• "Julius Caesar Act 3 Summary and Analysis"
  • William Shakespeare's The Tragedy of Julius Caesar;
  • Antony Speech | Mark Antony | Julius Caesar

Julius Caesar Act 3, Scene 2, The “Friends Romans Countrymen” speech is a great example of a good speech.

"Julius Caesar" Brutus and Mark Antony Speech …

"Julius Caesar" Brutus and Mark Antony Speech ..

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Antony and Octavius know they've won even before they arrive to find Brutus' body. Antony gives a nice speech over the body in his usual style, saying Brutus was the noblest Roman ever and the only one of the conspirators who killed Caesar for Rome's good and not out of envy. Finally, Octavius agrees that Brutus's body can stay in his tent for the night, befitting a dead soldier, and they won't even have to share a bunk, as Octavius and his friends will be out celebrating all the death and victory. The end.

Julius Caesar Act 3, scene 2 Summary & Analysis - LitCharts

Free summary and analysis of Act 3, Scene 2 in William Shakespeare’s Julius Caesar ..
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Meanwhile, Brutus has decided to go ahead and kill his friend Caesar because the man might become a complete tyrant if he gains more power. Brutus reasons that, even though he and Caesar are killing Caesar is the only way to save the Roman Republic. (Is he right? We don't know for sure, but Shakespeare definitely wants us to think about this.) Brutus finally meets with all the conspirators, and they hatch a plan: they'll arrange to bring Caesar to the Capitol so they can hack him into a million little pieces.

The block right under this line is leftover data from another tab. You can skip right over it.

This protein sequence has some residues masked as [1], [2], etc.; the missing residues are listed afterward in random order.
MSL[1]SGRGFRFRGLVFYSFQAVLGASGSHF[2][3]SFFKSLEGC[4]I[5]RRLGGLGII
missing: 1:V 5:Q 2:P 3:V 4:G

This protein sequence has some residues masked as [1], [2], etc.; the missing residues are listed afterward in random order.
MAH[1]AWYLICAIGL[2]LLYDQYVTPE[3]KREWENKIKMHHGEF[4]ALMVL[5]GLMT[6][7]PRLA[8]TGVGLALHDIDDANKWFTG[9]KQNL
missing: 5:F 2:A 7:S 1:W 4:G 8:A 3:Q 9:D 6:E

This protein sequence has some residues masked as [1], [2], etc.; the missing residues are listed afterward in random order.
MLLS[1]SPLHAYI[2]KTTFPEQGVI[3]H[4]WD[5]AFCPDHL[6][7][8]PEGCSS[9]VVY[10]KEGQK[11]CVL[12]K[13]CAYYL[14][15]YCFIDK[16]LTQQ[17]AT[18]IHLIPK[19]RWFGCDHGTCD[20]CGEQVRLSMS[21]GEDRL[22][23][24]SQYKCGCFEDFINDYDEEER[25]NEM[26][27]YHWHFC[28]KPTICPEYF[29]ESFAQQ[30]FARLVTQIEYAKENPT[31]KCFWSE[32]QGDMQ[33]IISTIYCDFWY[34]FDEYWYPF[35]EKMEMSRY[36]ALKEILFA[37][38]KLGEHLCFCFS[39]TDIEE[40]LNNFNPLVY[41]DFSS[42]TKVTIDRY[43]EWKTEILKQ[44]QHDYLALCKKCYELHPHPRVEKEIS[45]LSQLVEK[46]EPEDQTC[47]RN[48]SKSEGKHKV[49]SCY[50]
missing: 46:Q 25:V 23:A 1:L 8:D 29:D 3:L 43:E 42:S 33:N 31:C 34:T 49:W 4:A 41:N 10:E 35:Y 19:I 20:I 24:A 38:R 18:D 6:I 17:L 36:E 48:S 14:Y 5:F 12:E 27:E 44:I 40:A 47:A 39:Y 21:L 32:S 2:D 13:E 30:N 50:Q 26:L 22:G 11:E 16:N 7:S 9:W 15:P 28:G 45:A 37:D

This is Mark Antony's speech for Julius Caesar analysis.

"Julius Caesar" Brutus and Mark Antony Speech Comparison
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Things really go awry when Antony shows up to weep over Caesar's body. While clearly distraught, he promises not to blame the conspirators as long as he's allowed to speak at the funeral in praise of Caesar's virtues. Of course, we hear in an aside that Antony plans mayhem and murder, so we're not surprised when he gets to the funeral pulpit and urges the people of Rome to riot against Julius Caesar's murderers. (An "aside," by the way, is when a character says something to the audience that no other characters on stage can hear.)

No Fear Shakespeare: Julius Caesar: Act 3, Scene 1, Page …
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At the Capitol, Caesar stands around bragging about how awesome he is. Just as he's making a big speech about how he's the brightest star in the sky, Cassius, Brutus, and the other plotters surround him and stab him to death – 33 times, just to be sure. Before falling, Caesar looks up and says "Et tu, Brute?" Translation: "Even you, Brutus? What happened to us being forever?"